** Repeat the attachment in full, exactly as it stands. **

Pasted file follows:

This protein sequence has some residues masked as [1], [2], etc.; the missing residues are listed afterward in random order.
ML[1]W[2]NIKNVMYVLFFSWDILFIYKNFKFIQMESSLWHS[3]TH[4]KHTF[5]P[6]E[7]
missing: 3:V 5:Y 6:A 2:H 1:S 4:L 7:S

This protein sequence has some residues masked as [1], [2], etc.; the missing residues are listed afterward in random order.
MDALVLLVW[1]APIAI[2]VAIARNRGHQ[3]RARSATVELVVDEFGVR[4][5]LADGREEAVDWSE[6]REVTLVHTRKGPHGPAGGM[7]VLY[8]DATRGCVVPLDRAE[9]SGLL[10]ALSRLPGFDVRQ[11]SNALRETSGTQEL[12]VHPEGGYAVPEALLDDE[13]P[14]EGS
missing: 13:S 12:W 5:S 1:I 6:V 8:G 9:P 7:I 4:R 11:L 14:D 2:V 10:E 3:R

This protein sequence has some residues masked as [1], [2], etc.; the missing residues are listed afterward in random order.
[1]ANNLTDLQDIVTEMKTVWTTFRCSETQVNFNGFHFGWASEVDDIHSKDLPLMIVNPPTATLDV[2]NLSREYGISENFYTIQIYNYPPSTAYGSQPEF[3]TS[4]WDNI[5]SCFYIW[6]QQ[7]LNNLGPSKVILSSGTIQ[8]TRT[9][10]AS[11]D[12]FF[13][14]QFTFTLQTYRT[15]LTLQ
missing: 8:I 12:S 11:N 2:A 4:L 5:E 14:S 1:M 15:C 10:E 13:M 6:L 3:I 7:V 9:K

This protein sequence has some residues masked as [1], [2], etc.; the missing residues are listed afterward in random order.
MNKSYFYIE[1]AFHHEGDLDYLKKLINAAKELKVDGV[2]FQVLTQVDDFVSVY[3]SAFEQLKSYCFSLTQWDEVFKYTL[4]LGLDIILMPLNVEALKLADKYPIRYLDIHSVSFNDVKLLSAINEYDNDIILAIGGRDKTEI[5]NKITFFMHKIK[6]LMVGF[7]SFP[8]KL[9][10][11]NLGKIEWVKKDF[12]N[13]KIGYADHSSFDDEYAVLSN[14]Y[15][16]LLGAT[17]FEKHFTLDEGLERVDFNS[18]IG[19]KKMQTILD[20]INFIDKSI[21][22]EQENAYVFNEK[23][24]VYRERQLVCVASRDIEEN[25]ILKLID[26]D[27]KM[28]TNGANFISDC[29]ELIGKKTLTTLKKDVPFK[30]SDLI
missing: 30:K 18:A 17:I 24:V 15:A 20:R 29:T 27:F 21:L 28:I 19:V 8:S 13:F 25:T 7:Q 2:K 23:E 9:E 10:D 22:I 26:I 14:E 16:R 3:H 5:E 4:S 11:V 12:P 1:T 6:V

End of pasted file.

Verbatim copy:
This protein sequence has some residues masked as [1], [2], etc.; the missing residues are listed afterward in random order.
ML[1]W[2]NIKNVMYVLFFSWDILFIYKNFKFIQMESSLWHS[3]TH[4]KHTF[5]P[6]E[7]
missing: 3:V 5:Y 6:A 2:H 1:S 4:L 7:S

This protein sequence has some residues masked as [1], [2], etc.; the missing residues are listed afterward in random order.
MDALVLLVW[1]APIAI[2]VAIARNRGHQ[3]RARSATVELVVDEFGVR[4][5]LADGREEAVDWSE[6]REVTLVHTRKGPHGPAGGM[7]VLY[8]DATRGCVVPLDRAE[9]SGLL[10]ALSRLPGFDVRQ[11]SNALRETSGTQEL[12]VHPEGGYAVPEALLDDE[13]P[14]EGS
missing: 13:S 12:W 5:S 1:I 6:V 8:G 9:P 7:I 4:R 11:L 14:D 2:V 10:E 3:R

This protein sequence has some residues masked as [1], [2], etc.; the missing residues are listed afterward in random order.
[1]ANNLTDLQDIVTEMKTVWTTFRCSETQVNFNGFHFGWASEVDDIHSKDLPLMIVNPPTATLDV[2]NLSREYGISENFYTIQIYNYPPSTAYGSQPEF[3]TS[4]WDNI[5]SCFYIW[6]QQ[7]LNNLGPSKVILSSGTIQ[8]TRT[9][10]AS[11]D[12]FF[13][14]QFTFTLQTYRT[15]LTLQ
missing: 8:I 12:S 11:N 2:A 4:L 5:E 14:S 1:M 15:C 10:E 13:M 6:L 3:I 7:V 9:K

This protein sequence has some residues masked as [1], [2], etc.; the missing residues are listed afterward in random order.
MNKSYFYIE[1]AFHHEGDLDYLKKLINAAKELKVDGV[2]FQVLTQVDDFVSVY[3]SAFEQLKSYCFSLTQWDEVFKYTL[4]LGLDIILMPLNVEALKLADKYPIRYLDIHSVSFNDVKLLSAINEYDNDIILAIGGRDKTEI[5]NKITFFMHKIK[6]LMVGF[7]SFP[8]KL[9][10][11]NLGKIEWVKKDF[12]N[13]KIGYADHSSFDDEYAVLSN[14]Y[15][16]LLGAT[17]FEKHFTLDEGLERVDFNS[18]IG[19]KKMQTILD[20]INFIDKSI[21][22]EQENAYVFNEK[23][24]VYRERQLVCVASRDIEEN[25]ILKLID[26]D[27]KM[28]TNGANFISDC[29]ELIGKKTLTTLKKDVPFK[30]SDLI
missing: 30:K 18:A 17:I 24:V 15:A 20:R 29:T 27:F 21:L 28:I 19:V 8:S 13:F 25:T 7:Q 2:K 23:E 9:E 10:D 22:I 26:I 14:E 16:R 3:H 5:E 4:S 11:V 12:P 1:T 6:V